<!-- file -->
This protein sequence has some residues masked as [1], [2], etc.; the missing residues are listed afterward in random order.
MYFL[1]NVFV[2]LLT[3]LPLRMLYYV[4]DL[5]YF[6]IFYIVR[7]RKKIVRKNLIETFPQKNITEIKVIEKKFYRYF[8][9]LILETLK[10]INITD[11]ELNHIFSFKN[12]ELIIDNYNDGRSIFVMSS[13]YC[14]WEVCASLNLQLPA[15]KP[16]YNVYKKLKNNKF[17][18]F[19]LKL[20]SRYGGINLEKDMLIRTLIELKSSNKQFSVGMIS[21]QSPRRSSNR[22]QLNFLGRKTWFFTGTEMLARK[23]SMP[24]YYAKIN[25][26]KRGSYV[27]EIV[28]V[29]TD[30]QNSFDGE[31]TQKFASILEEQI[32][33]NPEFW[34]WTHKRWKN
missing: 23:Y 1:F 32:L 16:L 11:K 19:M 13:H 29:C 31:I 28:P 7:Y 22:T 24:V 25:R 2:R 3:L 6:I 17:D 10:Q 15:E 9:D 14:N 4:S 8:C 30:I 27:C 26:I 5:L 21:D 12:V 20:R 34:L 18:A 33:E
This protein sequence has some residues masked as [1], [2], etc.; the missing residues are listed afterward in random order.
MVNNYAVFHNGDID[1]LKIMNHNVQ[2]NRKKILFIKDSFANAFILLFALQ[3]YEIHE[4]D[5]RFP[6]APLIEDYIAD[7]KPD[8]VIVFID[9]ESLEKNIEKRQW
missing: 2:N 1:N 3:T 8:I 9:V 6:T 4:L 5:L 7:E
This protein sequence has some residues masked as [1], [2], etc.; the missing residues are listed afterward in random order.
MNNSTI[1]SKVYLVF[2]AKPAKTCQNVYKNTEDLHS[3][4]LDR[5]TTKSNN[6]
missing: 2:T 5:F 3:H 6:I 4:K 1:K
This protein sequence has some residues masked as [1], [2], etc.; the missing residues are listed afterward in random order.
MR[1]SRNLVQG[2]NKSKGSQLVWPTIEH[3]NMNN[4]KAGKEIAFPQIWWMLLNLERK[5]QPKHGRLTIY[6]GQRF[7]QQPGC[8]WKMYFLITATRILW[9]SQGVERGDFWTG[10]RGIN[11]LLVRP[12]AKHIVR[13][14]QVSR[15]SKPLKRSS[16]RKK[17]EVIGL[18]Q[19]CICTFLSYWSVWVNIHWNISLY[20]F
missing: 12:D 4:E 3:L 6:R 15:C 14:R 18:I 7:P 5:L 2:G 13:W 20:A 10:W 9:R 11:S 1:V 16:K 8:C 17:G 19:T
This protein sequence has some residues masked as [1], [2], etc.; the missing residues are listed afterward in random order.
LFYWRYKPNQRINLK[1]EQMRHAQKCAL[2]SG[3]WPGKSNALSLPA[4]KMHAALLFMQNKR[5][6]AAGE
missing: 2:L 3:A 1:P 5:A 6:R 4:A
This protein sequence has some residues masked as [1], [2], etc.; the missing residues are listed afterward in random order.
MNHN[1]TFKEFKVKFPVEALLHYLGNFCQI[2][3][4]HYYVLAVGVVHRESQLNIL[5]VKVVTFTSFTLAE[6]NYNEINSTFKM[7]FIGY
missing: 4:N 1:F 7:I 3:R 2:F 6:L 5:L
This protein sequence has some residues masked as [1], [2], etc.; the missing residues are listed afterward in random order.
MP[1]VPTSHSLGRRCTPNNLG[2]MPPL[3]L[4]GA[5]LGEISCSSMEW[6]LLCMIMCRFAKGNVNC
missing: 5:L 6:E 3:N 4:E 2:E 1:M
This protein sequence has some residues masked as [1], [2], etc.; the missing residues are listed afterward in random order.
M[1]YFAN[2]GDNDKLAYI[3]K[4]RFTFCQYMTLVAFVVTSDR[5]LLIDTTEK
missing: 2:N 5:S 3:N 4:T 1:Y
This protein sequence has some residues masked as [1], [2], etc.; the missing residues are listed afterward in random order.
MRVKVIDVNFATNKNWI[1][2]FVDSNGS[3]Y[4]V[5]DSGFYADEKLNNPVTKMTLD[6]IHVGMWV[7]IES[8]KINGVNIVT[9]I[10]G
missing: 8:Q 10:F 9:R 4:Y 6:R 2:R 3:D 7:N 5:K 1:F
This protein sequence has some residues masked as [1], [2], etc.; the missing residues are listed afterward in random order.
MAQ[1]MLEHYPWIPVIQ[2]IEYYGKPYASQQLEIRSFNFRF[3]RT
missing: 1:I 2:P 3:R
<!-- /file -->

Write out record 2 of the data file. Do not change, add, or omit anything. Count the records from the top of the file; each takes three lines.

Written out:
This protein sequence has some residues masked as [1], [2], etc.; the missing residues are listed afterward in random order.
MVNNYAVFHNGDID[1]LKIMNHNVQ[2]NRKKILFIKDSFANAFILLFALQ[3]YEIHE[4]D[5]RFP[6]APLIEDYIAD[7]KPD[8]VIVFID[9]ESLEKNIEKRQW
missing: 2:N 1:N 3:T 8:I 9:V 6:T 4:L 5:L 7:E